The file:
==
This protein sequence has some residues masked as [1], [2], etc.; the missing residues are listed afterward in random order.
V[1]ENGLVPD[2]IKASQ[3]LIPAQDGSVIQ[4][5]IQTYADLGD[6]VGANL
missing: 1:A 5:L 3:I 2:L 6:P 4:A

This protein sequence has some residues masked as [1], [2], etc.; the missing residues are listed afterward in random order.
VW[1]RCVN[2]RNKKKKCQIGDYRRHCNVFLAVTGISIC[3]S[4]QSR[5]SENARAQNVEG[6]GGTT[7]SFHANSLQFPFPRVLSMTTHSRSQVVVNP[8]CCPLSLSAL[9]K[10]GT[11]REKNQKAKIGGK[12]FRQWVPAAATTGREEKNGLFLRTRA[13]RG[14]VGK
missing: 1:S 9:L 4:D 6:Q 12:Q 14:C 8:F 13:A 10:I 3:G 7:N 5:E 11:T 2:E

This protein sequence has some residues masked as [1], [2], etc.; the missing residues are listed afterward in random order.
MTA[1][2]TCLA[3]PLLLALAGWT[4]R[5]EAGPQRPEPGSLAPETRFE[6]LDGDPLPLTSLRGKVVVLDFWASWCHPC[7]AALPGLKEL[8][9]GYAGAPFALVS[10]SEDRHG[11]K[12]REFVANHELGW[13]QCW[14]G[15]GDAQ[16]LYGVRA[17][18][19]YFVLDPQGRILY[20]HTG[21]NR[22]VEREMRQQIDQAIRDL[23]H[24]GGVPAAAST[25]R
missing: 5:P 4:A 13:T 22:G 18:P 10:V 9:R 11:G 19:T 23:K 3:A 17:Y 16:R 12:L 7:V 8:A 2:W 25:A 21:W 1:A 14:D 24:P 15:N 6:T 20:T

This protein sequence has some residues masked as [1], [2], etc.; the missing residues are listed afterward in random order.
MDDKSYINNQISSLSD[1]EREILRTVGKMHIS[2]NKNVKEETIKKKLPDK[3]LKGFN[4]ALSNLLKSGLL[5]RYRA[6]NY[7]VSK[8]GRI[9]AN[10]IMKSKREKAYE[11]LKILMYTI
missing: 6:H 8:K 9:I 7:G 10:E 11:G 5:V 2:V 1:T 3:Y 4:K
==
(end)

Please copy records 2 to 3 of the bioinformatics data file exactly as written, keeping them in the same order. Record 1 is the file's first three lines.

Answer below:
This protein sequence has some residues masked as [1], [2], etc.; the missing residues are listed afterward in random order.
VW[1]RCVN[2]RNKKKKCQIGDYRRHCNVFLAVTGISIC[3]S[4]QSR[5]SENARAQNVEG[6]GGTT[7]SFHANSLQFPFPRVLSMTTHSRSQVVVNP[8]CCPLSLSAL[9]K[10]GT[11]REKNQKAKIGGK[12]FRQWVPAAATTGREEKNGLFLRTRA[13]RG[14]VGK
missing: 1:S 9:L 4:D 6:Q 12:Q 14:C 8:F 13:A 10:I 3:G 7:N 5:E 11:T 2:E

This protein sequence has some residues masked as [1], [2], etc.; the missing residues are listed afterward in random order.
MTA[1][2]TCLA[3]PLLLALAGWT[4]R[5]EAGPQRPEPGSLAPETRFE[6]LDGDPLPLTSLRGKVVVLDFWASWCHPC[7]AALPGLKEL[8][9]GYAGAPFALVS[10]SEDRHG[11]K[12]REFVANHELGW[13]QCW[14]G[15]GDAQ[16]LYGVRA[17][18][19]YFVLDPQGRILY[20]HTG[21]NR[22]VEREMRQQIDQAIRDL[23]H[24]GGVPAAAST[25]R
missing: 5:P 4:A 13:T 22:G 18:P 10:V 9:R 11:G 19:T 23:K 3:A 17:Y 16:R 12:L 7:V 8:A 2:W 25:A 21:W 1:A 14:D 24:P 15:N 6:T 20:T